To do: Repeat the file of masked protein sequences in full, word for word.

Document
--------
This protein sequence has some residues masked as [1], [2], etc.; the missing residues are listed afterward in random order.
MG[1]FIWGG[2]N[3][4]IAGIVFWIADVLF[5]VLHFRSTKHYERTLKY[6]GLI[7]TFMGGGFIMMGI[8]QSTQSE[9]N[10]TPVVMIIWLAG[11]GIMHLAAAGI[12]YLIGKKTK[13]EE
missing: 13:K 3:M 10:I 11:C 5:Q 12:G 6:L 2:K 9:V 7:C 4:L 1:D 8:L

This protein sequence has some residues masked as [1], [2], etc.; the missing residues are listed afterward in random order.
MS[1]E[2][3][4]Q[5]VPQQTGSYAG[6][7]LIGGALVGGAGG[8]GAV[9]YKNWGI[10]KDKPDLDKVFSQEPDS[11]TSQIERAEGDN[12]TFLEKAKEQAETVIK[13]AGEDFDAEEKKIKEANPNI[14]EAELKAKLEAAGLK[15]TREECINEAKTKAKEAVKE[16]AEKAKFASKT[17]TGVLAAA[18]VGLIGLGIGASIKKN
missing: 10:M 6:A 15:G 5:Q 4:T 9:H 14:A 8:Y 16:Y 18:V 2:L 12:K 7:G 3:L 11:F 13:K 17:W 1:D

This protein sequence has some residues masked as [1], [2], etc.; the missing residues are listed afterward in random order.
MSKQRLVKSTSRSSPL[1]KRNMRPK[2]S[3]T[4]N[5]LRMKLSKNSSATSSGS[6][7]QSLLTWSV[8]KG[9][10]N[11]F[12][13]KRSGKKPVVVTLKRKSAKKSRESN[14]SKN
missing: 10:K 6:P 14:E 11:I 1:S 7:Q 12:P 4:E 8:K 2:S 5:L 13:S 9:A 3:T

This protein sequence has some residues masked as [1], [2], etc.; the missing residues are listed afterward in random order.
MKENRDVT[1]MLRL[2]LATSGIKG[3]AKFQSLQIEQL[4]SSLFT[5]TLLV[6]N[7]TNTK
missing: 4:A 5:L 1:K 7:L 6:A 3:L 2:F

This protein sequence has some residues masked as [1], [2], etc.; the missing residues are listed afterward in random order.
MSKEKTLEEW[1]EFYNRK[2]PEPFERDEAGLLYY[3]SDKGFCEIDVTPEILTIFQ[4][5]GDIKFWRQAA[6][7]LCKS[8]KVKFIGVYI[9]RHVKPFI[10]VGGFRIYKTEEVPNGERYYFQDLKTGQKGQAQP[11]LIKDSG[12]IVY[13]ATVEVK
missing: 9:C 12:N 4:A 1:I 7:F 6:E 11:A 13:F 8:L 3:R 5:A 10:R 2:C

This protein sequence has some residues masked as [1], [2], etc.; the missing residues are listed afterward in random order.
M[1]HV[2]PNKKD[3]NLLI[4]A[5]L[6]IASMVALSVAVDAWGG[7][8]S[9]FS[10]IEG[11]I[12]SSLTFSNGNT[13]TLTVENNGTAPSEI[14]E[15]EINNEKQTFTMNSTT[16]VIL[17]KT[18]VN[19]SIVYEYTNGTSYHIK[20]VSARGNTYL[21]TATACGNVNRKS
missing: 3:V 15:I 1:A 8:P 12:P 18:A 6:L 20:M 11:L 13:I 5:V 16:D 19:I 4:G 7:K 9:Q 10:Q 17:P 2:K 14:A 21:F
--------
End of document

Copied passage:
This protein sequence has some residues masked as [1], [2], etc.; the missing residues are listed afterward in random order.
MG[1]FIWGG[2]N[3][4]IAGIVFWIADVLF[5]VLHFRSTKHYERTLKY[6]GLI[7]TFMGGGFIMMGI[8]QSTQSE[9]N[10]TPVVMIIWLAG[11]GIMHLAAAGI[12]YLIGKKTK[13]EE
missing: 13:K 3:M 10:I 11:C 5:Q 12:G 6:L 2:K 9:V 7:C 4:L 1:D 8:L

This protein sequence has some residues masked as [1], [2], etc.; the missing residues are listed afterward in random order.
MS[1]E[2][3][4]Q[5]VPQQTGSYAG[6][7]LIGGALVGGAGG[8]GAV[9]YKNWGI[10]KDKPDLDKVFSQEPDS[11]TSQIERAEGDN[12]TFLEKAKEQAETVIK[13]AGEDFDAEEKKIKEANPNI[14]EAELKAKLEAAGLK[15]TREECINEAKTKAKEAVKE[16]AEKAKFASKT[17]TGVLAAA[18]VGLIGLGIGASIKKN
missing: 10:M 6:A 15:G 5:Q 4:T 9:H 14:A 8:Y 16:Y 18:V 2:L 12:K 7:G 3:L 11:F 13:K 17:W 1:D

This protein sequence has some residues masked as [1], [2], etc.; the missing residues are listed afterward in random order.
MSKQRLVKSTSRSSPL[1]KRNMRPK[2]S[3]T[4]N[5]LRMKLSKNSSATSSGS[6][7]QSLLTWSV[8]KG[9][10]N[11]F[12][13]KRSGKKPVVVTLKRKSAKKSRESN[14]SKN
missing: 10:K 6:P 14:E 11:I 1:S 7:Q 12:P 4:E 8:K 2:S 5:L 13:S 9:A 3:T

This protein sequence has some residues masked as [1], [2], etc.; the missing residues are listed afterward in random order.
MKENRDVT[1]MLRL[2]LATSGIKG[3]AKFQSLQIEQL[4]SSLFT[5]TLLV[6]N[7]TNTK
missing: 4:A 5:L 1:K 7:L 6:A 3:L 2:F

This protein sequence has some residues masked as [1], [2], etc.; the missing residues are listed afterward in random order.
MSKEKTLEEW[1]EFYNRK[2]PEPFERDEAGLLYY[3]SDKGFCEIDVTPEILTIFQ[4][5]GDIKFWRQAA[6][7]LCKS[8]KVKFIGVYI[9]RHVKPFI[10]VGGFRIYKTEEVPNGERYYFQDLKTGQKGQAQP[11]LIKDSG[12]IVY[13]ATVEVK
missing: 9:C 12:N 4:A 1:I 7:F 6:E 11:A 13:F 8:L 3:R 5:A 10:R 2:C

This protein sequence has some residues masked as [1], [2], etc.; the missing residues are listed afterward in random order.
M[1]HV[2]PNKKD[3]NLLI[4]A[5]L[6]IASMVALSVAVDAWGG[7][8]S[9]FS[10]IEG[11]I[12]SSLTFSNGNT[13]TLTVENNGTAPSEI[14]E[15]EINNEKQTFTMNSTT[16]VIL[17]KT[18]VN[19]SIVYEYTNGTSYHIK[20]VSARGNTYL[21]TATACGNVNRKS
missing: 3:V 15:I 1:A 8:P 12:P 18:A 6:L 20:M 11:L 13:I 5:V 16:D 19:I 4:G 7:K 9:Q 10:Q 17:P 2:K 14:A 21:F